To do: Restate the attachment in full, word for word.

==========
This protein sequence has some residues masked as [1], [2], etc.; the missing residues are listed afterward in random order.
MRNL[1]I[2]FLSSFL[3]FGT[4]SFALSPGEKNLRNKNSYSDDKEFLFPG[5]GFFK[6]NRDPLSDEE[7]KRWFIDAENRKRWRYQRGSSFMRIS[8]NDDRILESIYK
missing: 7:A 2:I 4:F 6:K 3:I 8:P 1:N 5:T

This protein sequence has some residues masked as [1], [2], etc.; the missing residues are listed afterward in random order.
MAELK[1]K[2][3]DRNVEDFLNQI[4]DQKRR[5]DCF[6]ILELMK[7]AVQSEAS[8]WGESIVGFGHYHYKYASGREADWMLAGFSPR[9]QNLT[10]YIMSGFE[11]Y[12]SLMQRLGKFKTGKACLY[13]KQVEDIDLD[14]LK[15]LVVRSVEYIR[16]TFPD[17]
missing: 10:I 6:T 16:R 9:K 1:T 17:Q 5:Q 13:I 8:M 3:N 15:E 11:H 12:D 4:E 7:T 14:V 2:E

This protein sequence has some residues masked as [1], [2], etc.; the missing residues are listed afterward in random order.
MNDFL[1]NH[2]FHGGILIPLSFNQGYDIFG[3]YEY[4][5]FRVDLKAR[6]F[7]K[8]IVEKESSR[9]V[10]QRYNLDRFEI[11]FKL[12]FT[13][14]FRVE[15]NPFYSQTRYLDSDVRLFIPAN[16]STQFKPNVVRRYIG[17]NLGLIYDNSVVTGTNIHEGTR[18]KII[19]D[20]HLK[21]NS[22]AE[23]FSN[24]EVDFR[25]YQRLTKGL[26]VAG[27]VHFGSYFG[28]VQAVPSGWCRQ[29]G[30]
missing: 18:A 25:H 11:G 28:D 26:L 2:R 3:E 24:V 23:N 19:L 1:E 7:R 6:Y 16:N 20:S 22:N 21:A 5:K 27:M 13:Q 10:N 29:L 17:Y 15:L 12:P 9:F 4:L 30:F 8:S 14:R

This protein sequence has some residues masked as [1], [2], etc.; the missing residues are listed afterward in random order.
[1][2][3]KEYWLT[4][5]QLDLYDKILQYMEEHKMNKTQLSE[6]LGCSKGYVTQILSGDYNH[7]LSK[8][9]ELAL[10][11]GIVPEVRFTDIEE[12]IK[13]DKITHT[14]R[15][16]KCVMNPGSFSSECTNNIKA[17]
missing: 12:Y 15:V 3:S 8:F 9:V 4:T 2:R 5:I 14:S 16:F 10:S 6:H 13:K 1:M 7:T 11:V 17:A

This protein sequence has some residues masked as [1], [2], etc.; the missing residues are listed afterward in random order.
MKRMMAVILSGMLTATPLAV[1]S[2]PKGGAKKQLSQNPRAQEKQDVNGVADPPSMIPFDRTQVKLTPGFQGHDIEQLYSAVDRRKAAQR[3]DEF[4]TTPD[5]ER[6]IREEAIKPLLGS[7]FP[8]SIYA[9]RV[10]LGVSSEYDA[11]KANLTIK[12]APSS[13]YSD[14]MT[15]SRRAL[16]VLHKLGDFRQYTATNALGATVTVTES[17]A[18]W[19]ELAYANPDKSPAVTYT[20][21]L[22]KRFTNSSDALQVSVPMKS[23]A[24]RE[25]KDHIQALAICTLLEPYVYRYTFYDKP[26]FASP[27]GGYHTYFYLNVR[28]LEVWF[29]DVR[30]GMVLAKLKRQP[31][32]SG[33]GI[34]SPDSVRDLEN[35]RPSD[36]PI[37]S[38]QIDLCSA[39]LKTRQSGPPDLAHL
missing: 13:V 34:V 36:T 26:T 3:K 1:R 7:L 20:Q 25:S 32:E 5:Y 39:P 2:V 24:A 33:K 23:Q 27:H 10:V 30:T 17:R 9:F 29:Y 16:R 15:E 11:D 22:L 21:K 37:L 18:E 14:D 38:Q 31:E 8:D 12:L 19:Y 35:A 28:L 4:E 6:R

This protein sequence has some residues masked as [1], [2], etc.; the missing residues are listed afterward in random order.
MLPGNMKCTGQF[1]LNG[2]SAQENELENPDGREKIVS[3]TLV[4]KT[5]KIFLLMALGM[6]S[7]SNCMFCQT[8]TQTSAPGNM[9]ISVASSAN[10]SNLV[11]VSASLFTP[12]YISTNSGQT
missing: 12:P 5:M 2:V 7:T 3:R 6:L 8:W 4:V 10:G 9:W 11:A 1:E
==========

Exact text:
This protein sequence has some residues masked as [1], [2], etc.; the missing residues are listed afterward in random order.
MRNL[1]I[2]FLSSFL[3]FGT[4]SFALSPGEKNLRNKNSYSDDKEFLFPG[5]GFFK[6]NRDPLSDEE[7]KRWFIDAENRKRWRYQRGSSFMRIS[8]NDDRILESIYK
missing: 7:A 2:I 4:F 6:K 3:I 8:P 1:N 5:T

This protein sequence has some residues masked as [1], [2], etc.; the missing residues are listed afterward in random order.
MAELK[1]K[2][3]DRNVEDFLNQI[4]DQKRR[5]DCF[6]ILELMK[7]AVQSEAS[8]WGESIVGFGHYHYKYASGREADWMLAGFSPR[9]QNLT[10]YIMSGFE[11]Y[12]SLMQRLGKFKTGKACLY[13]KQVEDIDLD[14]LK[15]LVVRSVEYIR[16]TFPD[17]
missing: 10:I 6:T 16:R 9:K 1:T 17:Q 5:Q 13:I 8:M 3:N 15:E 11:H 12:D 4:E 7:T 14:V 2:E

This protein sequence has some residues masked as [1], [2], etc.; the missing residues are listed afterward in random order.
MNDFL[1]NH[2]FHGGILIPLSFNQGYDIFG[3]YEY[4][5]FRVDLKAR[6]F[7]K[8]IVEKESSR[9]V[10]QRYNLDRFEI[11]FKL[12]FT[13][14]FRVE[15]NPFYSQTRYLDSDVRLFIPAN[16]STQFKPNVVRRYIG[17]NLGLIYDNSVVTGTNIHEGTR[18]KII[19]D[20]HLK[21]NS[22]AE[23]FSN[24]EVDFR[25]YQRLTKGL[26]VAG[27]VHFGSYFG[28]VQAVPSGWCRQ[29]G[30]
missing: 18:A 25:H 11:G 28:D 26:L 2:R 3:E 24:V 23:N 19:L 1:E 7:R 6:Y 16:N 20:S 22:N 21:A 5:K 27:M 13:Q 10:N 29:L 17:Y 15:L 12:P 9:F 4:L 30:F 8:S 14:R

This protein sequence has some residues masked as [1], [2], etc.; the missing residues are listed afterward in random order.
[1][2][3]KEYWLT[4][5]QLDLYDKILQYMEEHKMNKTQLSE[6]LGCSKGYVTQILSGDYNH[7]LSK[8][9]ELAL[10][11]GIVPEVRFTDIEE[12]IK[13]DKITHT[14]R[15][16]KCVMNPGSFSSECTNNIKA[17]
missing: 12:Y 15:V 3:S 8:F 9:V 4:T 2:R 5:I 14:S 16:F 10:S 6:H 13:K 1:M 7:T 11:V 17:A

This protein sequence has some residues masked as [1], [2], etc.; the missing residues are listed afterward in random order.
MKRMMAVILSGMLTATPLAV[1]S[2]PKGGAKKQLSQNPRAQEKQDVNGVADPPSMIPFDRTQVKLTPGFQGHDIEQLYSAVDRRKAAQR[3]DEF[4]TTPD[5]ER[6]IREEAIKPLLGS[7]FP[8]SIYA[9]RV[10]LGVSSEYDA[11]KANLTIK[12]APSS[13]YSD[14]MT[15]SRRAL[16]VLHKLGDFRQYTATNALGATVTVTES[17]A[18]W[19]ELAYANPDKSPAVTYT[20][21]L[22]KRFTNSSDALQVSVPMKS[23]A[24]RE[25]KDHIQALAICTLLEPYVYRYTFYDKP[26]FASP[27]GGYHTYFYLNVR[28]LEVWF[29]DVR[30]GMVLAKLKRQP[31][32]SG[33]GI[34]SPDSVRDLEN[35]RPSD[36]PI[37]S[38]QIDLCSA[39]LKTRQSGPPDLAHL
missing: 13:V 34:V 36:T 26:T 3:K 1:R 7:L 20:Q 25:S 32:E 5:Y 39:P 2:V 24:A 33:K 23:Q 27:H 10:V 30:T 17:R 9:F 29:Y 16:R 15:E 11:D 22:L 21:K 37:L 18:E 14:D 38:Q 31:E 8:D 12:L 19:Y 35:A 28:L 4:E 6:R

This protein sequence has some residues masked as [1], [2], etc.; the missing residues are listed afterward in random order.
MLPGNMKCTGQF[1]LNG[2]SAQENELENPDGREKIVS[3]TLV[4]KT[5]KIFLLMALGM[6]S[7]SNCMFCQT[8]TQTSAPGNM[9]ISVASSAN[10]SNLV[11]VSASLFTP[12]YISTNSGQT
missing: 12:P 5:M 2:V 7:T 3:R 6:L 8:W 4:V 10:G 9:W 11:A 1:E